& Alan Titchenal Tuesday , May 18, 2010
Becoming fit requires developing new habits
Ten years ago the President's Council on Physical Fitness and Sports warned that we were in the middle of an epidemic of physical inactivity among our nation's youth. Physical education in schools was being cut, and the handwriting was on the wall. This occurred even though the council stated that "inactivity and poor diet cause more deaths annually in our nation than alcohol, microbial agents, sexual behavior, illicit use of drugs and firearms combined."
Today many of these same children are dealing with body weight challenges as young adults, and they may see the same challenges ahead for their young children. With the summer months ahead, this is a great time to involve the whole family in developing a habitually active and more healthful lifestyle.
QUESTION: How can you turn a family of couch potatoes into fitness buffs?
ANSWER: Not easily or quickly. A rapid change in fitness is impossible and should not be the goal. The most important focus is to develop a habit of daily activity that can continue for a lifetime. Habits take time to form, but once formed, they become the new normal and they no longer take conscious effort to maintain.
Q: What are the first steps in starting a family fitness program?
A: The first hurdle for most of us is fitting physical activities into the daily schedule. Finding the time can seem difficult at first, but once the habit is formed, it just becomes part of the daily routine. This is where a slow and steady approach works best.
Small changes in weekday activities can be squeezed into most any schedule to add up and make a difference in fitness over time. Things as simple as walking instead of driving and using stairs instead of the elevator can easily fit into the day. Also, find some fun activities at home that can keep the family on their feet and moving. Whether it is learning to dance or playing table tennis, it all adds up to using muscles and burning calories.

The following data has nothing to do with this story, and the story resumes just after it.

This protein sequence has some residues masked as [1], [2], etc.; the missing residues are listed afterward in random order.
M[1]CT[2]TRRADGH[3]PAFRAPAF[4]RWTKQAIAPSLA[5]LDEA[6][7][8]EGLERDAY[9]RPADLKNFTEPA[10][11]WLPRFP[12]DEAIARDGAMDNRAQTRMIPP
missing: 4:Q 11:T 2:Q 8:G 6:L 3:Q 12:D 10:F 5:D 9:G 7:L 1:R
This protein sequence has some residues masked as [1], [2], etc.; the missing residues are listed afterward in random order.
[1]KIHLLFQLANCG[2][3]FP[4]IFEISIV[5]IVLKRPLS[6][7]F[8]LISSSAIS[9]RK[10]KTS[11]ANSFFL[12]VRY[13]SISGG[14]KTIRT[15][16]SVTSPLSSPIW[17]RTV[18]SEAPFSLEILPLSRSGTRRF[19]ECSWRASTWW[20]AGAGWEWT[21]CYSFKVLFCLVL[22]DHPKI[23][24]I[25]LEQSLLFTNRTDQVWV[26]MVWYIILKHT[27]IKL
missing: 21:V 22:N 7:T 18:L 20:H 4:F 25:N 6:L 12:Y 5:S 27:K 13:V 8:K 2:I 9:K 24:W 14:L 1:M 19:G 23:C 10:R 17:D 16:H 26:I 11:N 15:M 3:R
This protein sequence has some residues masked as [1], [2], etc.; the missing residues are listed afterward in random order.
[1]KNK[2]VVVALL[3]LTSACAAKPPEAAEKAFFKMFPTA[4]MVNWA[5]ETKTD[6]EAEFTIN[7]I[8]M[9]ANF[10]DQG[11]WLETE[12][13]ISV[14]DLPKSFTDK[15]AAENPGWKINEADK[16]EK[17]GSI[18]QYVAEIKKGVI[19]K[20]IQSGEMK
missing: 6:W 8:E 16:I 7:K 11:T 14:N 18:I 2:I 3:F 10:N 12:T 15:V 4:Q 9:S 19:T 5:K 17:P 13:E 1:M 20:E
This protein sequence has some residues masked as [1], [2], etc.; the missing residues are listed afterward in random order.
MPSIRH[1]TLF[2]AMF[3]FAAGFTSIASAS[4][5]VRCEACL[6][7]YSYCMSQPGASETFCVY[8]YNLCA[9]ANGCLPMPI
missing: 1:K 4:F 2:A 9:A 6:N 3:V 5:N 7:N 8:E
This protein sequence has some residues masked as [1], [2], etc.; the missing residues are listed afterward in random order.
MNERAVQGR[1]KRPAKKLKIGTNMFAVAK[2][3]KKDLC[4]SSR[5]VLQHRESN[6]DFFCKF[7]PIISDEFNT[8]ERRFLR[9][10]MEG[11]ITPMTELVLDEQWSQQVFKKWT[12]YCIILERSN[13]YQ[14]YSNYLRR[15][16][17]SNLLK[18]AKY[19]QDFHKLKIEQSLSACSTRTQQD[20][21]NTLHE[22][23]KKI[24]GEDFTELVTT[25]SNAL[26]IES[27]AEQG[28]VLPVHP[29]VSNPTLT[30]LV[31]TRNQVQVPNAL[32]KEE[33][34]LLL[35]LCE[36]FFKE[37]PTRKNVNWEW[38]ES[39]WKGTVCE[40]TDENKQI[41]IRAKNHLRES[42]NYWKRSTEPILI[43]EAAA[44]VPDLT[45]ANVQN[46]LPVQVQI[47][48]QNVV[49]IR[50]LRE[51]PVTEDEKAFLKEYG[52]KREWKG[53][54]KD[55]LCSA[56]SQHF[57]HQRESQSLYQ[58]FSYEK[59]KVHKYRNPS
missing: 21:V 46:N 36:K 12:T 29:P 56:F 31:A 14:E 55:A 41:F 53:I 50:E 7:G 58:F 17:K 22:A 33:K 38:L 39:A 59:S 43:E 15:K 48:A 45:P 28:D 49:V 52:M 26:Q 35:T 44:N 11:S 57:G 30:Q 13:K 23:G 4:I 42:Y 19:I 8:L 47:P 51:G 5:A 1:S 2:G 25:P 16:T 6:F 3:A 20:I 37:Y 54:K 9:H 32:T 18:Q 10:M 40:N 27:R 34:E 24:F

Plan fun weekend family outings to include activities that involve moving, even if it is just walking. This can range from walking to hiking and can include exploring new places or pretending to be a tourist and doing things you haven't done for years. Even shopping that includes a lot of mall walking can help to accumulate more activity. As fitness slowly develops, more challenging outings become possible and potentially fun.
Q: What are reasonable goals for daily physical activity of children and teens?
A: The Physical Activity Guidelines for Americans recommend that children and adolescents work up to at least 60 minutes of daily physical activity. This activity can be spread throughout the day and can differ from day to day, but even 10-minute bouts of activity can contribute to the recommended daily total.
Children and teens who enjoy organized sports are most likely to stick with a sport when their exercise and competition goals are fun and attainable. When parents and coaches are overly demanding and critical, some children will lose their drive to participate. Keep recreation as the focus and leave winning and losing to be just part of the game aspect.
For seasonal sports, be sure to have other outings ready to substitute during the off-season months. All activities should be fun and invigorating. That makes the habit easy to keep.
Joannie Dobbs, PhD, CNS and Alan Titchenal, PhD, CNS
are nutritionists in the Department of Human Nutrition, Food and Animal Sciences,
College of Tropical Agriculture and Human Resources, UH-Manoa.
Dr. Dobbs also works with the University Health Service
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